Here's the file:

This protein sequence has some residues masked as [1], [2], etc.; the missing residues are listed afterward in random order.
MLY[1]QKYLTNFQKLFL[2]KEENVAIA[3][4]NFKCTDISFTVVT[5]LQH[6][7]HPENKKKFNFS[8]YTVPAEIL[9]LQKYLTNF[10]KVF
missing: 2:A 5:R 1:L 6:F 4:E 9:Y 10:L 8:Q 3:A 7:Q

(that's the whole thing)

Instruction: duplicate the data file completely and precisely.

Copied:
This protein sequence has some residues masked as [1], [2], etc.; the missing residues are listed afterward in random order.
MLY[1]QKYLTNFQKLFL[2]KEENVAIA[3][4]NFKCTDISFTVVT[5]LQH[6][7]HPENKKKFNFS[8]YTVPAEIL[9]LQKYLTNF[10]KVF
missing: 2:A 5:R 1:L 6:F 4:E 9:Y 10:L 8:Q 3:A 7:Q